A Farewell to Arms
A Farewell to ArmsErnest Hemingway
For Further Study
Ernest Hemingway's 1929 novel, A Farewell to Arms, is often regarded as his best artistic achievement. It was certainly his greatest commercial success to date with 80,000 copies sold within the first four months. The money earned for the novel, though, came too late to prevent his father from committing suicide due to financial stress and a losing struggle with diabetes. The novel established Ernest Hemingway as the literary master of a style that was characterized by brisk assertive staccato, or crisp precise prose. The novel also gave rise to the infamous myth of Hemingway as the epitome of American machismo. This owed as much to the popularity of his novel and his friendship with Gary Cooper—who played Frederic Henry in the film version of the novel—as it did to Hemingway's own heroism.
The book is the story of a young American named Frederic Henry who volunteers for service with the Italian army in World War I and falls in love with his English nurse, with whom he deserts from the retreating Italian front. Having escaped to Switzerland, they live in harmony until the tragic end of her pregnancy, during which both she and the child die. Much has been said about the prose style Hemingway used and a great debate has been waged over whether the novel is about machismo and the sex object, Catherine Barkley. However, A Farewell to Arms is not a novel glorifying war. Instead, it is a tragic love story whose farewell is from Frederic to the woman whose arms held sanity in the crazy world of the Great War.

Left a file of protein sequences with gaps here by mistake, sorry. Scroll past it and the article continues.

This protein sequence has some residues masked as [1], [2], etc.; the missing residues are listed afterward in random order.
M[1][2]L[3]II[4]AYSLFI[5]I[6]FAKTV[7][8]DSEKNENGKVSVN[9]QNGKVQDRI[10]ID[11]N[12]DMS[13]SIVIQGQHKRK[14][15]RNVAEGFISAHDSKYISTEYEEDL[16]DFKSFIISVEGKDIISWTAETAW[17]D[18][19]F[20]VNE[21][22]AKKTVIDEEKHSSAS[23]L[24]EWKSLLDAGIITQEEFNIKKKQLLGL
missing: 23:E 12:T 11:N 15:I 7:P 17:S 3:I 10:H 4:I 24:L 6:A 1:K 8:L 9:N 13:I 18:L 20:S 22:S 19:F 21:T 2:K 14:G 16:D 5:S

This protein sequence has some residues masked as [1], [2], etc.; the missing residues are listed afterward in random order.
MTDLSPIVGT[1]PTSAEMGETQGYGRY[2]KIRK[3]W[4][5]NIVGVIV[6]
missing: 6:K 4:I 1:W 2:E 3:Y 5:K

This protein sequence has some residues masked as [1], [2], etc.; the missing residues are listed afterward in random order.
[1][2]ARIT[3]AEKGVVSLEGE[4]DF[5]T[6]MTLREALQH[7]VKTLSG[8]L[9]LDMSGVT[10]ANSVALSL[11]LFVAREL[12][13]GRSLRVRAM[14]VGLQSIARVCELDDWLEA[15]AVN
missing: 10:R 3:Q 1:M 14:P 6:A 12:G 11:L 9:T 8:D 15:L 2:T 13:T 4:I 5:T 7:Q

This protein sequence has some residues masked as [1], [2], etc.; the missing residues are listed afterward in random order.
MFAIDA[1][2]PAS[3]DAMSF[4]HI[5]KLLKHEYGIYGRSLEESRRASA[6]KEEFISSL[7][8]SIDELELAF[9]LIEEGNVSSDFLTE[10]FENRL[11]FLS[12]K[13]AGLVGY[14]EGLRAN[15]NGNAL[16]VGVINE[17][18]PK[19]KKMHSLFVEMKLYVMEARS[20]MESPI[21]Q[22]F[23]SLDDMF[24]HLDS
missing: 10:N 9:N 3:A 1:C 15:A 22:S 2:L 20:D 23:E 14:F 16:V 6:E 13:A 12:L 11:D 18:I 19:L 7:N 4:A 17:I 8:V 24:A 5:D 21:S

Ernest Hemingway was born in 1899 to Dr. Clarence Hemingway and Grace Hall Hemingway. They lived in Oak Park, Illinois, and Ernest actively pursued sports with his father and arts with his mother, but without distinction. In 1917, after graduating from high school, he took a junior position at the Kansas City Star. This paper started Hemingway on a writing career and trained him in his style. The paper gave its reporters a style book which demanded brief, declarative, and direct sentences—Hemingway became the master of this style.
In May of 1918, he volunteered for war duty and served as an ambulance driver on the Italian front. This experience later served as the source material for A Farewell to Arms. He, like his character, was wounded in the legs. However, instead of being returned to the front he was sent home, where he was greeted as a celebrity and passed his months of convalescence at the family cabin in Michigan.
Having recovered, he took a position as companion to a lame boy in Toronto in 1920. There, he again entered the world of writing through the Toronto Star. After marriage to Hadley Richardson, he became a correspondent with the paper. He and his wife left for Paris where Hemingway associated with those writers known as the "Lost Generation" (James Joyce, Ezra Pound, Gertrude Stein, and Ford Madox Ford). His position with the Toronto Star enabled him to begin writing for himself.
His first publishing success was a short story entitled My Old Man in 1923. For the next few years he continued to meet literary figures (F. Scott Fitzgerald among others) and edit a journal with Ford Madox Ford. Then, in 1925, he began The Sun Also Rises and The Torrents of Spring. Both were published the following year. 1926 also saw Hemingway divorce Hadley for his second wife, Pauline Pfeiffer.